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Nikon D700 Review

Before I get into any actual testing, let me share a few things. First, all pixels are not created equal. But then, you probably already knew that. But perhaps you didn't know how much they differed. Here is a comparison I got from Imaging-Resources.  I have been following Dave's site for many years (see my Photo Links) and appreciate the tons of work he has put into it. Here is an example of how two excellent 12 megapixel DSLR cameras can differ. One is the Sony A700 and the other is the Nikon D700. Both are 12 megapixel DSLR cameras. However, the Nikon costs 4 times as much! How come? Well, for one thing, the D700 is a full frame DSLR while the A700 uses the smaller APS size sensor. So what you say? Well, take a careful look at the sample comparison from Dave's site. The Sony A700 is exposed at ISO 100 while the D700 is exposed at 3200! That 5 full stops. Notice, also, that even at ISO 3200 the Nikon resolves better than the Sony at ISO 100. It also has better density range. Hmmmm. Maybe you DO get what you pay for. Click on the thumbnails below to get a larger image.

 

 

 

Diffraction Limiting Tests using the Nikon f2.8 24-70mm

Let me first explain the test setup. The D700 was mounted on a very sturdy tripod, mirror lock-up, and 10 second timer used for the shutter release. The chart used was a 2' x 3' (roughly) ISO 12233 (2X). Lighting was full sun. The samples you see here have been severely cropped to show 100% when clicked on to fully enlarge. The reason I did this test was to find out how much detail I was losing by stopping down to f16 and sometimes f22. The center focus point is the circle inside the square. (See the original size below. It covers a MUCH larger area) By shooting from this distance it is very easy to see where the nyquist* frequency is compromised by diffraction limiting and artifacts. Chromatic aberration was optimized in Adobe Camera Raw 4.6. What is really interesting to see is how moiré artifacts starts to be as much of a problem as diffraction.  My conclusion is that f11 seems to be the last stop where maximum sharpness is achieved. However, please note that f16 is very useable and even f22 if it is needed.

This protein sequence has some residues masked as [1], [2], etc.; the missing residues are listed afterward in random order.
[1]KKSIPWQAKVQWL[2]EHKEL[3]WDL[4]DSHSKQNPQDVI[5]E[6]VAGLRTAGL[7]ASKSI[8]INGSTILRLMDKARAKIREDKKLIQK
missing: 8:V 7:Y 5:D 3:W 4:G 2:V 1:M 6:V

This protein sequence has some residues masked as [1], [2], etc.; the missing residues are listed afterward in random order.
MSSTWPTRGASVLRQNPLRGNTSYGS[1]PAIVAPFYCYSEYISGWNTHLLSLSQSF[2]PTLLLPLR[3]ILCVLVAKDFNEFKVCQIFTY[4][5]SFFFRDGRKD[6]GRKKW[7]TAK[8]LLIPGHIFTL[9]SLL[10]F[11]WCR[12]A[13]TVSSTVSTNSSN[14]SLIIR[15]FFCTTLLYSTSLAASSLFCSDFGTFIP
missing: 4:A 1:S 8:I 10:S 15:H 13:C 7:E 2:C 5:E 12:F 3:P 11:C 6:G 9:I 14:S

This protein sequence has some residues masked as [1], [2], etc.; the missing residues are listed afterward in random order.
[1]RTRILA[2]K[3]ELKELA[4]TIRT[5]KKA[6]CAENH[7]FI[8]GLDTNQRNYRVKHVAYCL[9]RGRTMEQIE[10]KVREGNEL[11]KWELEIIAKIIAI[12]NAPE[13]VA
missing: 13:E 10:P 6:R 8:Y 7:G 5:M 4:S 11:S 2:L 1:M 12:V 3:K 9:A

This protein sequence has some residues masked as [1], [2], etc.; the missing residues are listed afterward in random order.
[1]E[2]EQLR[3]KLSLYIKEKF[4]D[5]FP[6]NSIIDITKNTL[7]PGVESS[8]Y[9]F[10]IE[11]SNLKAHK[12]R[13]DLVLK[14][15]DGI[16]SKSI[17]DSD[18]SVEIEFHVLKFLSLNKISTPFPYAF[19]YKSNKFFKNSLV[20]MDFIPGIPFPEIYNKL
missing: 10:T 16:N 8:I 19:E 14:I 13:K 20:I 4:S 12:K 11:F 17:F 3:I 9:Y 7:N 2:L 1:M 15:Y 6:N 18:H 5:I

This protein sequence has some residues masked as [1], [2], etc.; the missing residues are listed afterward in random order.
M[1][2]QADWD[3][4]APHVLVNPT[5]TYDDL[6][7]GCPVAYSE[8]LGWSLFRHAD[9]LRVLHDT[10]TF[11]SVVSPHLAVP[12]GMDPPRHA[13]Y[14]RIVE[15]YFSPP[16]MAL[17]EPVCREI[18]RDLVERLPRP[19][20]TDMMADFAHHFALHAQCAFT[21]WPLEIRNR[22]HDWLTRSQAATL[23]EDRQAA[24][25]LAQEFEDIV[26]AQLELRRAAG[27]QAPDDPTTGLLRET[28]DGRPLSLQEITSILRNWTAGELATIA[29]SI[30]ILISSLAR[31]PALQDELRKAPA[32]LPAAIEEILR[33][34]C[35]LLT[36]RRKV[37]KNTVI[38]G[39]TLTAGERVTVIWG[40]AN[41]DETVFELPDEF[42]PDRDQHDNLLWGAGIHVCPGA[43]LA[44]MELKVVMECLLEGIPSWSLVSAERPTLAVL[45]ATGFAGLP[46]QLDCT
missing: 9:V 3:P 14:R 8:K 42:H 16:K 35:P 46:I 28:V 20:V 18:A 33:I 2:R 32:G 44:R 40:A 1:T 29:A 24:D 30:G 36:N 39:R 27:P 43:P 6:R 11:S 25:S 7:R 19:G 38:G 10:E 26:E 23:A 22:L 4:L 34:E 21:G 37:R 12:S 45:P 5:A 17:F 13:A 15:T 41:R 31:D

For an even better understanding of what is happening, click on each image to enlarge it. Then "right click" (PC) and "save as". In an editing program of your choice view at 200%. What is interesting is that at 100% the difference is hard to see. This means that for a 12" x 18" print (or smaller) you simply would be hard pressed to see a difference between f8 and f22.

A second question I have is how will a sensor that has the AA filter removed perform (as some photographers have done)? My GUESS is that moiré might well be a bigger problem than we see here - and in fact then be the limiting factor?

If you are shooting landscapes moiré will probably be less of a problem. In this case you might want to disregard the obvious moiré patterns and concentrate on the resolution lines. Keep in mind, though, that these artifacts are still there - and could show up when least expected.

                              

*Nyquist frequency is defined as the highest spatial frequency where the CCD can still faithfully record image detail. Beyond the Nyquist frequency, aliasing occurs. Here is a full size JPG (level 10) of the f8 shot. Be careful, it's pretty big.

Phase II of this project will be to convert these raw files using a variety of converters. I am most interested in how the various converters handle the detail and moiré,